We all need to know more about Polly King's "Portrait Ladies."

But first, we need to know a bit more about Polly King. 

You walk inside the Polly King Art Gallery at 670 Chilton Ave. and you can't help but be overwhelmed by the paintings. Though I never had the chance to meet her, it's easy to see a bit of her soul when you stand in the rooms where she used to live and work. Light and color burst from every image. It's hard to spot a painting that is not compelling.

I have been a fan of Polly King's work since I first saw it. Full disclosure, one of her grandsons is a longtime friend of my husband and he and his family are dear to me, but that's not why I'm captivated by her work. There's a secondary story about her son, Don, battling his whole life to get his mother her due.

The quantity and quality of her work is unimaginable until you see it with your own eyes. There are thousands of paintings hanging on all the walls, standing in racks and filed in cabinets, but most impressive to me are the ladies. 

Starting in 1926 through to her death at age 91 in 1993, Polly painted women who lived in Niagara Falls, some of note, some of interest only to her. The paintings themselves are amazing but just as fascinating is a book being compiled about the lives of each of the women in the portrait series. 

Recently, I visited the Polly King Gallery and met Sandra Rutkowski, a retired nurse who met Polly at the artist's 90th birthday art exhibit.

"I bought a little watercolor she had painted and I was immediately taken with her,"  Rutkowski told me. "She lost my check and called me about it and when I went over with another check, she invited me to stay for tea."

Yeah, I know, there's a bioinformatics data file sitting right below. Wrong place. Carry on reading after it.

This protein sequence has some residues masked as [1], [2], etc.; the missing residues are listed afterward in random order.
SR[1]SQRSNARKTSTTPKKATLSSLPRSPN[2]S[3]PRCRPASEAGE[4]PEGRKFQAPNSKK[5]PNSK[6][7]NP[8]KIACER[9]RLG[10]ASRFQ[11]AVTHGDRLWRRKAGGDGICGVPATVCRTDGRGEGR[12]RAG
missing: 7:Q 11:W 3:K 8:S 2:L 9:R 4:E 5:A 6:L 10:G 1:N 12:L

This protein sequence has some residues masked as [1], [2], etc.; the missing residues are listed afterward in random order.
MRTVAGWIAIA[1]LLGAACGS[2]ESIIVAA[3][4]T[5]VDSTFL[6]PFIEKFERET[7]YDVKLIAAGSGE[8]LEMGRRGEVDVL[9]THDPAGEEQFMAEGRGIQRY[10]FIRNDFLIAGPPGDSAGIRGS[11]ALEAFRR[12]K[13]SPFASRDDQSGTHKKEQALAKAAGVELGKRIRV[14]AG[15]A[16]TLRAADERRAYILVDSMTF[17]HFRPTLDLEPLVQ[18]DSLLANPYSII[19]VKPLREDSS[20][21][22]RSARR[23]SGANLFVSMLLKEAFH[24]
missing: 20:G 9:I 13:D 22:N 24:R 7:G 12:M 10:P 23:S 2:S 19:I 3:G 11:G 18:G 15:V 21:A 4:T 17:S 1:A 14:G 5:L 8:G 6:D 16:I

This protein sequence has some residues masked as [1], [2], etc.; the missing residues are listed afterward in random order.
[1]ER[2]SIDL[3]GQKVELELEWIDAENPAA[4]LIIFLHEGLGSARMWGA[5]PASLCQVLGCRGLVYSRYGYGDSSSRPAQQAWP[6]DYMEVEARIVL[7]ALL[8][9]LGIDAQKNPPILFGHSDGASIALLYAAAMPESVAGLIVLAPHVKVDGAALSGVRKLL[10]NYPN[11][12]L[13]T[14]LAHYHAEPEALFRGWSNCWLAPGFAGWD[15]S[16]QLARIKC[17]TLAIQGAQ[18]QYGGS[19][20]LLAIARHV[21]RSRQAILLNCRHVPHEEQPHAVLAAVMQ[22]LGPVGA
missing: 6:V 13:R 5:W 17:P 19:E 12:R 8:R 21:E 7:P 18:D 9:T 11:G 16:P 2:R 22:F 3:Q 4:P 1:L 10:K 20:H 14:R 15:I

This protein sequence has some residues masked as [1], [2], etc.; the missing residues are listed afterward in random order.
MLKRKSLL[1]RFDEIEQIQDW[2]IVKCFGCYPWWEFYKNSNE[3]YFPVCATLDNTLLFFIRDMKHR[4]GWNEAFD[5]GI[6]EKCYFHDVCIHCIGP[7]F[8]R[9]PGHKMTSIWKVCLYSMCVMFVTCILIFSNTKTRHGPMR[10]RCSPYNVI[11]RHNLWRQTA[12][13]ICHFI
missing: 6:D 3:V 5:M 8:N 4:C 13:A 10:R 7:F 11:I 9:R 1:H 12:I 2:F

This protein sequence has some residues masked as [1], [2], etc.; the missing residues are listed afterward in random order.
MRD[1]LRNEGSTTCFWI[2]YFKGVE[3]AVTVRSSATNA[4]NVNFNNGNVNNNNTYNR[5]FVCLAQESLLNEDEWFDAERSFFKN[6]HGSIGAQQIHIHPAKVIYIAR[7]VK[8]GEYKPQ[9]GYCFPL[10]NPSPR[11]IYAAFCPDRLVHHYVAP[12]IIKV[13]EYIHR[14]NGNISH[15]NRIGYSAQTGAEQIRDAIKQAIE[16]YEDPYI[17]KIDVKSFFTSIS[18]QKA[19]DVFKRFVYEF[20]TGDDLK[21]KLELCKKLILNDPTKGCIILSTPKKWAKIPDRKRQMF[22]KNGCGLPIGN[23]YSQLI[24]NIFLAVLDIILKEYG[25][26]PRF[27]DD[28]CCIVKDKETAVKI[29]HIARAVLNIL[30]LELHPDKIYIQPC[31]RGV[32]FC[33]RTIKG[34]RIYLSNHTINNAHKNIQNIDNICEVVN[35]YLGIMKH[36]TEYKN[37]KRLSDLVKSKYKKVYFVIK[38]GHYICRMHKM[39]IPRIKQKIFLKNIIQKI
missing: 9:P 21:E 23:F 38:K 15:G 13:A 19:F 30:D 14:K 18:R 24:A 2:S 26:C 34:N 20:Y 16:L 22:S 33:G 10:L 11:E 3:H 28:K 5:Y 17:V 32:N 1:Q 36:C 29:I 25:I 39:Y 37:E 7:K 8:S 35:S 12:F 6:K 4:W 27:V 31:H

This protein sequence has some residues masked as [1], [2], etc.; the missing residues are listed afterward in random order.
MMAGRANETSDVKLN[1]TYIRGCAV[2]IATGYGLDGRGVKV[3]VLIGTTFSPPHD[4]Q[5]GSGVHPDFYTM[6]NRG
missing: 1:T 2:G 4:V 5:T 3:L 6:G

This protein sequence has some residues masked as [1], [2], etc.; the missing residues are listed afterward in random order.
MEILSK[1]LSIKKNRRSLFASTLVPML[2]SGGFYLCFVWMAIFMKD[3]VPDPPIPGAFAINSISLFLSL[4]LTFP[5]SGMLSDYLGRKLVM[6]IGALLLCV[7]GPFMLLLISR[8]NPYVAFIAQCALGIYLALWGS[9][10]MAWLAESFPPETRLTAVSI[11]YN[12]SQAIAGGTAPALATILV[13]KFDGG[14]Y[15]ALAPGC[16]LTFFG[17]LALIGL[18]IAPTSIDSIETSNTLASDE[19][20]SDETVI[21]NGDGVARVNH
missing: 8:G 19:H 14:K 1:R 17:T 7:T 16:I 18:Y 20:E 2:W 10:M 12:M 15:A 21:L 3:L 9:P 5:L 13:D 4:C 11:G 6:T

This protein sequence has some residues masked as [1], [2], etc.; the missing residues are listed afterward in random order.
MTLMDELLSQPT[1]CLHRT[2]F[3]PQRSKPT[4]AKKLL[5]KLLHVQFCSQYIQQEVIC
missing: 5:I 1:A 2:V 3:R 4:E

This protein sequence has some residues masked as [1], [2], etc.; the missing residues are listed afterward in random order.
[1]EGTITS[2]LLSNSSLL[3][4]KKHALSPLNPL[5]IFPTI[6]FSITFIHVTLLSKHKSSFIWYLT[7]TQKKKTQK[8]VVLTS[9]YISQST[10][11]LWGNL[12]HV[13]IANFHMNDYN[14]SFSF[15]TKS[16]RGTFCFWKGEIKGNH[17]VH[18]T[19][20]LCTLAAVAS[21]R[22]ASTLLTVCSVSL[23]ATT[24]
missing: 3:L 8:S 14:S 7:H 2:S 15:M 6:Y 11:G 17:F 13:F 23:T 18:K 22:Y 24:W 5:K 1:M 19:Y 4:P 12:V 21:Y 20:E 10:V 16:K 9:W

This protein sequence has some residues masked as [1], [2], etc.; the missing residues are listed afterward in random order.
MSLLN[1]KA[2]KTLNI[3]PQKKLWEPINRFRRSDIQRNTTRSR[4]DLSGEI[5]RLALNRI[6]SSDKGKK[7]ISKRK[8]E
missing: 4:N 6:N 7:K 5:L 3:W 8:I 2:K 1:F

The two became friends and, in December of 1991, Polly called Sandra and said: "Come over here and bring a hat, I'm going to paint your portrait." 

"She did my portrait in watercolor and it took her less than an hour," Sandra recalled. "She was really just amazing."

Polly's legacy was left in the hands of those who loved her. 

"When Polly died, there were over 200 portraits in her house and I was curious as to who they were,” Sandra told me.

She set on a mission 22 years ago to find out who they all were and that involved library visits, interviews and a hunt for personal details that resulted in five huge binders with the stories of as many of the women as she could find. 

The depth of the project is immense, but each time Rutkowski digs up a new detail, it’s a little triumph. She's especially curious about 20 or so women she can't identify and how many more portraits there are out in the community, that the artist gave away. The hunt goes on. 

If Sandra is successful in getting the book published, she plans for proceeds to go to scholarships for high school art students, in the name of the “Portrait Ladies.”

"It's important to involve the younger generation,” she told me. “A lot of them don't know about our local history and our local artists. A lot of the ’Portrait Ladies’ are artists and that is what is exciting about the books.”

Sara Capen, director of the Niagara Heritage District, the driving agency behind the wondrous Niagara Falls Underground Railroad Heritage Center, is a also a big fan of Polly's work, especially the "Portrait Ladies."  She hopes to assist efforts to create an exhibit of the ladies. 

Capen says an exhibit would give voice to the stories of so many women who've been a part of this city's history.

"We can't go anywhere and see the story of the women of Niagara Falls. That whole story is invisible," she told me, adding that Polly's portraits and the books about the ladies are telling a multitude of untold stories. 

The city's history abounds with patriarchal champions of industry, she told me, but we don’t really see the women behind the scenes who were making a difference in our community.

Those stories are being brought to life through Sandra Rutkowski's work.

"There’s a wonderful quotation out there about doing the humblest of work and making it noble and you find those stories in the work of Polly King," Rutkowski said. 

Michele DeLuca can be reached at 282-2311, ext. 2263 or via email at michele.deluca@niagara-gazette.com